Wei Minzhou, the deputy head of a northwestern Chinese provincial legislature attended several official functions on May 23. That evening, he was even featured on the provincial newscast.
But three hours later the Chinese regime’s anti-corruption agency announced that Wei, 61, was being investigated for “severe disciplinary violations,” Party parlance for corruption.
Wei is the latest “tiger,” or high-ranking Chinese official, to be purged under Chinese leader Xi Jinping’s anti-corruption campaign. Over 200 high ranking officials have been purged, and over a million Chinese officials have been investigated as of the end of 2016 for malfeasance.
Wei joined the Communist Party in 1975, and has spent his entire official career in Shaanxi Province. Wei’s highest appointments include being Party secretary of Xi’an, Shaanxi’s capital, from June 2012 to December 2016, as well as deputy head of the Shaanxi People’s Congress from January 2017 until his arrest. He is the third deputy provincial level official to be purged from Shaanxi since Xi took office as Chinese leader in 2012.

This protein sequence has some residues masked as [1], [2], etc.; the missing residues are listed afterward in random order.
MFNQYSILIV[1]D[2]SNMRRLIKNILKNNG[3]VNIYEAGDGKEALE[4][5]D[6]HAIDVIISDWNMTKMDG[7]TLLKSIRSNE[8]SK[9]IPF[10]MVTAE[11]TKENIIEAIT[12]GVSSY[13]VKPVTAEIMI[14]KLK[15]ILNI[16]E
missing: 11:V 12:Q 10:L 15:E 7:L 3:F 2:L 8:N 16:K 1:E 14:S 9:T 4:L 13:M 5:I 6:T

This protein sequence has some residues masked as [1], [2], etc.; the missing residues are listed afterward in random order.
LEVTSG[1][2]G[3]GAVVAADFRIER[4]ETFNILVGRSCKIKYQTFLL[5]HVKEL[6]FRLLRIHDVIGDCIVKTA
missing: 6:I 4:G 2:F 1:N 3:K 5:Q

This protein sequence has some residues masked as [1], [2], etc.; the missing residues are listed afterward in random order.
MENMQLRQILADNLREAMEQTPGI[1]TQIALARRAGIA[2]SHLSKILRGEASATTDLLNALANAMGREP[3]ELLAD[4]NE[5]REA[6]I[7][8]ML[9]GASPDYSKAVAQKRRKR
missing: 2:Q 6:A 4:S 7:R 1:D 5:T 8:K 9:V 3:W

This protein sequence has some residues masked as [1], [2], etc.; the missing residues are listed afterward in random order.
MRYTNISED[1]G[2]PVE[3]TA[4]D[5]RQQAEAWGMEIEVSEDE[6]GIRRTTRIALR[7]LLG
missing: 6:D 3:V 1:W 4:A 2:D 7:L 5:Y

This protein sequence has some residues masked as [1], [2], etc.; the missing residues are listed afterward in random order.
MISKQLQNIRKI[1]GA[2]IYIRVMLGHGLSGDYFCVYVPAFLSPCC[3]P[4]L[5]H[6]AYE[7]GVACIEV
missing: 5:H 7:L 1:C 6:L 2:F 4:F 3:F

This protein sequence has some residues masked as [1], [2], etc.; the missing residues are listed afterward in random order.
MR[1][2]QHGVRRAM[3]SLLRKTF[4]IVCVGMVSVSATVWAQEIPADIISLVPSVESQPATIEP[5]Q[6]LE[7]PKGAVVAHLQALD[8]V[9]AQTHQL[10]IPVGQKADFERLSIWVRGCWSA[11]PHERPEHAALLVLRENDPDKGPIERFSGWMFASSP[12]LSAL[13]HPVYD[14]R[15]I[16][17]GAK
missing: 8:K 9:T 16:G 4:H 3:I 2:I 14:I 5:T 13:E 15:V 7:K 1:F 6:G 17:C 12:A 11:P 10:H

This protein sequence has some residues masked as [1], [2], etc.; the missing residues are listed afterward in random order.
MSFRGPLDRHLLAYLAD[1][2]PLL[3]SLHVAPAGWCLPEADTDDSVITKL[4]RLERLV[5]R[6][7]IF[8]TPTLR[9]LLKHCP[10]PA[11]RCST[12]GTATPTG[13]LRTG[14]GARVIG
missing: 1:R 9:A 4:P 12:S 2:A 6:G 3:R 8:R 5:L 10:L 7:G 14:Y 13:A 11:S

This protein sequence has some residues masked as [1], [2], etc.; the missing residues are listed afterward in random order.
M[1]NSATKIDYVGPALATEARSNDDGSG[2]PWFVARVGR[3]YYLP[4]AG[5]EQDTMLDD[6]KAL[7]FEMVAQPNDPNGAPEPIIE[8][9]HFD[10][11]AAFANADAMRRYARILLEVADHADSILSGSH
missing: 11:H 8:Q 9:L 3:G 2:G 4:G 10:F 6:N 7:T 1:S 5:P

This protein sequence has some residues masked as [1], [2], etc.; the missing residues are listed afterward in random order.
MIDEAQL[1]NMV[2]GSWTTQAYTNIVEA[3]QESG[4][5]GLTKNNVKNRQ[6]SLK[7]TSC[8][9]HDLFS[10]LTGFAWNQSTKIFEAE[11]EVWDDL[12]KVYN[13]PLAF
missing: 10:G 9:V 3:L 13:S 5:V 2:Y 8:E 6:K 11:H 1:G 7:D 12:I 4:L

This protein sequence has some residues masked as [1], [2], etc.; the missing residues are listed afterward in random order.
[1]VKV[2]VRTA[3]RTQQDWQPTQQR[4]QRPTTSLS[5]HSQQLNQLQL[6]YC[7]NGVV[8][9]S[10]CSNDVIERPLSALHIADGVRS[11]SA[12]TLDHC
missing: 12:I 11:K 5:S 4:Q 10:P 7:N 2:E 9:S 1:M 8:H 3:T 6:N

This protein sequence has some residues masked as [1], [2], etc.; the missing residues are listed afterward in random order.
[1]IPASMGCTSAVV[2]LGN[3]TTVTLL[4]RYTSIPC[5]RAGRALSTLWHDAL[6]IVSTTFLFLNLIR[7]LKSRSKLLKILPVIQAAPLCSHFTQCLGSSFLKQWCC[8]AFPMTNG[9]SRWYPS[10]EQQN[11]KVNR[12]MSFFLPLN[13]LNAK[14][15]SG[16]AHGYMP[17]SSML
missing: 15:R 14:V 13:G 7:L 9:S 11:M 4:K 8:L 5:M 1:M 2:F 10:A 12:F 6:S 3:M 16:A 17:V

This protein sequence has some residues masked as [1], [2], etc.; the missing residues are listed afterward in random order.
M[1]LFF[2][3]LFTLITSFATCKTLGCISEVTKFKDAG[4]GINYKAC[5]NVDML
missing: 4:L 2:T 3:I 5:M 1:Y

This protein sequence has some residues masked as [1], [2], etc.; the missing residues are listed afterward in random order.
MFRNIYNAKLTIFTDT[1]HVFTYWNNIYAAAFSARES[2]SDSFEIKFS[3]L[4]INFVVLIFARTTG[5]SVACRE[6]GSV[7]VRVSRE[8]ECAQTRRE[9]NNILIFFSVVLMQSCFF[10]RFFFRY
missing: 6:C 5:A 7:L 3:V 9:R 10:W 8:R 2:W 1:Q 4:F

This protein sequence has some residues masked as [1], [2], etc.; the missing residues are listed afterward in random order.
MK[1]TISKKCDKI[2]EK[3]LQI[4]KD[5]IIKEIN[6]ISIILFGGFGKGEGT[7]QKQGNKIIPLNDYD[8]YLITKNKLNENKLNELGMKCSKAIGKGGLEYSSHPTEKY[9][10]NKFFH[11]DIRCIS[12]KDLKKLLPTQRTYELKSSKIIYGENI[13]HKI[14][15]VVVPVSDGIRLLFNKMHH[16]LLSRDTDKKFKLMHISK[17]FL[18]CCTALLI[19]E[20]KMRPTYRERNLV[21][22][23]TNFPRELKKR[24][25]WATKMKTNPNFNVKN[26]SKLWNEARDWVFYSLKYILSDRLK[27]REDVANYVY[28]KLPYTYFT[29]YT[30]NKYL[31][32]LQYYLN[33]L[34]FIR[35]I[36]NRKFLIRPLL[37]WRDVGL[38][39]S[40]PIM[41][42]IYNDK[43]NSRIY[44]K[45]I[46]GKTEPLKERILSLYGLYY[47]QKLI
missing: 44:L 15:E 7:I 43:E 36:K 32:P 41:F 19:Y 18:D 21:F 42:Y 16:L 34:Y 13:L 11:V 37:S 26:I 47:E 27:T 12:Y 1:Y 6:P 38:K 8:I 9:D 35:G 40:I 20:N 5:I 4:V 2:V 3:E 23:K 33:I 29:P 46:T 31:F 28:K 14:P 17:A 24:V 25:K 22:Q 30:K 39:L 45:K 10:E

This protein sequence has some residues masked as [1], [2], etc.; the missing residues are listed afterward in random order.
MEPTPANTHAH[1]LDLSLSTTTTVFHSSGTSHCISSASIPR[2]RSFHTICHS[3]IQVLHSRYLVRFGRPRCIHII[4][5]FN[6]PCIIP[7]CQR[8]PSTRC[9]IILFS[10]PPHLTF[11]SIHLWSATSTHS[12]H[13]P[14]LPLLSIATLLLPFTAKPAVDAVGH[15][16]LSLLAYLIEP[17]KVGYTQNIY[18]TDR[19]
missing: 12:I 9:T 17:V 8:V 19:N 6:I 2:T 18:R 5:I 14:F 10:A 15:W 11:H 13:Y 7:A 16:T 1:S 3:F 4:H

Wei Minzhou has been criticized by many for being irresponsible and feckless, for inhibiting Xi’an’s development, and for poor governance, according to Caixin, a prominent business publication in China.
Caixin also notes that the Xi’an public holds Wei responsible for a high-profile scandal involving defective subway cables.
The abrupt manner in which Wei Minzhou was taken away—merely hours after attending official meetings—is typical for anti-corruption operations.
Zhou Benshun, the former Party secretary of Hebei Province, had presided over a meeting concerning the development of a megacity near Beijing just hours before his arrest in July 2015.
In March 2015, Wang Debao, the vice mayor of Nanjing, the capital of Zhejiang Province, was escorted away by anti-corruption agents in the middle of his daughter’s wedding.